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Property taxes: Where does your state rank?

MSN

By MSN Money staff

For most homeowners, the collapse of the housing market hasn't translated to relief from property taxes. Those taxes were slow to catch up with the boom, and now they're just as slow to fall as home values sink.

Property taxes -- the principal source of revenue for cities, counties and school districts -- are calculated by multiplying the nominal property-tax rate by the assessment ratio (the percentage of the value of the property that is taxed) by the value of the property. Such taxes are often the second-largest expense of homeownership, trailing only mortgages.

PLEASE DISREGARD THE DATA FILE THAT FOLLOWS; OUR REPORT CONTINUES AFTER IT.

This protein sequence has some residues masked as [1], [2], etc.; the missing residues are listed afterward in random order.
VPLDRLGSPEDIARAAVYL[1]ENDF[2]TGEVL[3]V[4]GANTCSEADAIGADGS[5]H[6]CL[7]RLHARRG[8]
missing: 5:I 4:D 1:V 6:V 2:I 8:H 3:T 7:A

The figures in this map link and table, put together by the nonprofit Tax Foundation, are for property taxes paid by households on owner-occupied housing. As a result, they exclude property taxes paid by businesses, renters and others.

All data in the map and table come from the 2008 American Community Survey from the U.S. Census Bureau. Median tax is the median real estate tax paid on owner-occupied housing units for that state. The home-value statistic used is the median value of owner-occupied housing units for that state. The income statistic used is the median household income for those households that are owner-occupied housing units.